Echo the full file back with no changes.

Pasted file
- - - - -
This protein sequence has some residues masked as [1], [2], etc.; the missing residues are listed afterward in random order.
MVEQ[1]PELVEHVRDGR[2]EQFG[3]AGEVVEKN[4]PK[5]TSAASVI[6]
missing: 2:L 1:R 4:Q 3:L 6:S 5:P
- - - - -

This protein sequence has some residues masked as [1], [2], etc.; the missing residues are listed afterward in random order.
MVEQ[1]PELVEHVRDGR[2]EQFG[3]AGEVVEKN[4]PK[5]TSAASVI[6]
missing: 2:L 1:R 4:Q 3:L 6:S 5:P